The Power of Appointment
What is It?
The power of appointment is one of the most powerful instruments
in estate planning. Simply put, a power of appointment is the
right to tell the trustee to pay money from the trust to someone.
Who can that "someone" be? That
is the major tax question. How is the power to be exercised? That
is a secondary question.
Example: assume a trust to
pay income to C for life, and at C's death the principal would go
to C's children. But C might be given the power to appoint
(perhaps a portion of ) the trust among her descendants by will.
Thus, C can vary their shares. This is a minimal
power which I strongly
recommend, even if parents don't want to
give the beneficiary full control because it gives C a chance
to see what the respective needs of her children are. It gives
her a chance to adapt the trust for the needs
of her family.
This is a testamentary power of
appointment -- exercisable only at death. C might be given a
power to appoint during life as well as at death, making gifts to
This is a special power of
appointment -- it may only be appointed among C's descendants. It
could be made broader. Perhaps C's descendants and their spouses.
Perhaps your descendants. Perhaps include charities. Perhaps as
far as the power to appoint to herself (a power to withdraw). How
far can we go? How far do you want to go?
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The Only Tax Limitation
The most important thing to know
about a power of appointment is its Federal Estate Tax
A trust created by A will be
included in C's federal taxable estate if C is given a general
power of appointment. That is defined as a power to appoint to
yourself, your estate, your creditors, or the creditors of your
estate. Furthermore, even if you can appoint to yourself, it is
not a general power of appointment for tax purposes if your right
to do so is limited by an ascertainable standard relating to your
health, education, maintenance and support. [There's a potential
trap here -- a power to distribute to yourself based on your
needs is OK -- but not a power to distribute based on the needs
of your dependents -- which is why we may need another trustee --
see trustee discussion]. But words like "comfort", "welfare",
"best interests" are not ascertainable standards and cause a
problem *if the beneficiary is trustee* -- it's the combination
of beneficiary and unrestricted power that causes a problem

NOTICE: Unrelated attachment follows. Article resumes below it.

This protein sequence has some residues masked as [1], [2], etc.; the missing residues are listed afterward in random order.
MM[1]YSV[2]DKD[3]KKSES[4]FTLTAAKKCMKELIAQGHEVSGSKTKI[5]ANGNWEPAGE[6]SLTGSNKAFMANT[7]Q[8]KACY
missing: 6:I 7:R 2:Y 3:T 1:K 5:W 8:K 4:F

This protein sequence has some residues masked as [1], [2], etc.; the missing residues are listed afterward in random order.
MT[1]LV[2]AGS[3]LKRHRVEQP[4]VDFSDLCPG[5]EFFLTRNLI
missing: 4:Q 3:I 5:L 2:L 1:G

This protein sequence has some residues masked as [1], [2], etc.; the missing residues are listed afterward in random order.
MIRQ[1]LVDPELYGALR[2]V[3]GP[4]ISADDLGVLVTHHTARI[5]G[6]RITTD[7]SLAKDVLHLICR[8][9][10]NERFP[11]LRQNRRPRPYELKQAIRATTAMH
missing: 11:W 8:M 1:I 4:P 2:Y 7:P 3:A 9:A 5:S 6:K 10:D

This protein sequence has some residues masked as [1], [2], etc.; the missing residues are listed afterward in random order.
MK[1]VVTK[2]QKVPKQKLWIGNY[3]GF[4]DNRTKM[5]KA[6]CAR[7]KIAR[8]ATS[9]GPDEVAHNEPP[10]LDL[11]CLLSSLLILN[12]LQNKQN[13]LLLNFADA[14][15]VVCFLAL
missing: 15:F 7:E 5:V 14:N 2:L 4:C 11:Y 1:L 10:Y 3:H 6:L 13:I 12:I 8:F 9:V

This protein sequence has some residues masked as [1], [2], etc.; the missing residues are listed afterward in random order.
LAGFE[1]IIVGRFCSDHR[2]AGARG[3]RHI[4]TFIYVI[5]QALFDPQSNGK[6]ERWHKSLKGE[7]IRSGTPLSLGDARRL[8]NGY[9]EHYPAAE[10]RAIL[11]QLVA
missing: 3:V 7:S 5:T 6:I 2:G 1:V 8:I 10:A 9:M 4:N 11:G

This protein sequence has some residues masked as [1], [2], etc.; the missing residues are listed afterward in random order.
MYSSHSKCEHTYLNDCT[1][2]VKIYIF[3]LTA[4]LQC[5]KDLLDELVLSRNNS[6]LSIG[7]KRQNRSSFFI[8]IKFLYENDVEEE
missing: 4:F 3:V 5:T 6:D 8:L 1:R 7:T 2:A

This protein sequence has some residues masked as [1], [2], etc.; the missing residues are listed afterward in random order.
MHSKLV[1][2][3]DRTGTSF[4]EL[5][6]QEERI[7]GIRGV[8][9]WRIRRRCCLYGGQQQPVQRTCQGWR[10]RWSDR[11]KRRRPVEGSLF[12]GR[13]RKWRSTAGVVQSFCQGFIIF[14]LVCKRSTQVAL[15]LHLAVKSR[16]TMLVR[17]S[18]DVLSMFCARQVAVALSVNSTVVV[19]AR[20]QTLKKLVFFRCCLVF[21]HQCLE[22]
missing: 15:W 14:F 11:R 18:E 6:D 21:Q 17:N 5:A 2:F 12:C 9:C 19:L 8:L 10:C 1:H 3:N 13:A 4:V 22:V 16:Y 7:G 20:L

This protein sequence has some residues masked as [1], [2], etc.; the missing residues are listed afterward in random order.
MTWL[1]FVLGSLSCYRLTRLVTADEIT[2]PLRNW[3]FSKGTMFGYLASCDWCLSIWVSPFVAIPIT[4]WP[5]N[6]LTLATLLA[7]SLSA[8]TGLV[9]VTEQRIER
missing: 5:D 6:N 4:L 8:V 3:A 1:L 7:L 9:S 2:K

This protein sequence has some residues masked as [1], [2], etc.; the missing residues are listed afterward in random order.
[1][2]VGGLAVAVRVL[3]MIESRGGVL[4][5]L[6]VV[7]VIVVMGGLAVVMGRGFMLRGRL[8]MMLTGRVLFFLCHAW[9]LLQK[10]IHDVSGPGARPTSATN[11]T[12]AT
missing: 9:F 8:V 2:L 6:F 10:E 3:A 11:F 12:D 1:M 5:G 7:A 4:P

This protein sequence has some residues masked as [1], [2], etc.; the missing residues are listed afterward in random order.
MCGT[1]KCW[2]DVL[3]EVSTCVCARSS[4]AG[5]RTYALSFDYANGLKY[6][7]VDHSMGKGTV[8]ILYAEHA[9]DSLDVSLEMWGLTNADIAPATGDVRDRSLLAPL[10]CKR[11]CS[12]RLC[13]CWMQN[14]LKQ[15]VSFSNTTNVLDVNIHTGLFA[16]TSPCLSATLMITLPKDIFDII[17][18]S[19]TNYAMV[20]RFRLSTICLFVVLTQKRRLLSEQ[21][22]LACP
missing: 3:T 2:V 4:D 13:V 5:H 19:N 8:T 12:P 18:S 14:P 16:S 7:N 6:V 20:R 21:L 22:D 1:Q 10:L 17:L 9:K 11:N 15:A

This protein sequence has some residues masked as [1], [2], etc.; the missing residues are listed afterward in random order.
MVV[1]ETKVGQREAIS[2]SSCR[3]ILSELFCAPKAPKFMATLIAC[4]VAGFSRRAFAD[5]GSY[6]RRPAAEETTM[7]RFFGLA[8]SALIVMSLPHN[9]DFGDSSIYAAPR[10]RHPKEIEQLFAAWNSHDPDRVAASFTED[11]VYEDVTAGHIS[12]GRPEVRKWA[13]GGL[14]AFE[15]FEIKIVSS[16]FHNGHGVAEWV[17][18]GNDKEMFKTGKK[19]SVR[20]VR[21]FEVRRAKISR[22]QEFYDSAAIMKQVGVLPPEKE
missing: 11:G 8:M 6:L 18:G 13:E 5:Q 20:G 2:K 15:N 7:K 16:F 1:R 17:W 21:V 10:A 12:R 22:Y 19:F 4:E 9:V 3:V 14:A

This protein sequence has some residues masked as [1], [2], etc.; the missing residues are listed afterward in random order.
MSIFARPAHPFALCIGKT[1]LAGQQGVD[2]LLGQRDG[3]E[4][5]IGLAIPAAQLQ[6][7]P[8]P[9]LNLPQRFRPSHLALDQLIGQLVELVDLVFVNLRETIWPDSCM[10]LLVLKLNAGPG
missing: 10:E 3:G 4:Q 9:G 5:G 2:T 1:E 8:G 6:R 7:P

Aside from a
QTIP deducted by one spouse and
included in the survivor's estate, a trust created by A will only
be included in C's federal estate if C is given a general power
of appointment. No other restrictions on C's power are required
for tax purposes. A may want to put on other restrictions for
non-tax purposes (see
Introduction to Trusts, but they are not required to avoid
That is such an important
statement, let me repeat it:
Aside from a QTIP
deducted by one spouse and included in the survivor's estate, a
trust created by A will only be included in C's federal estate if
C is given a general power of appointment.
No other restrictions on C's power are
required for tax purposes.
A may want to put on other restrictions for non-tax purposes, but
they are not required to avoid taxation.
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Can a Beneficiary be Trustee?
Being trustee does not by itself
create a taxable situation. The problem comes when the trustee
has powers which may lead to taxation. A beneficiary may be
trustee. The trustee-beneficiary may distribute to themselves
based on an ascertainable standard. But what about their
dependents? I have taken the approach of restricting the trustee
from voting on distributions to persons dependent on them but
creating a position of "designator" who can change trustees.
Thus, if the beneficiary wants money for that purpose, they can
appoint a co-trustee with authority to distribute and ask the
trustee to do so. If the trustee does not comply, they change the
trustee. At one point, the I. R. S. argued that this made the
beneficiary taxable as though they had the trustee's powers
directly, but they gave up after losing the issue in court.
For full discussion of the
potential flexibility this provides, see
Give the Advantages of Trusts.
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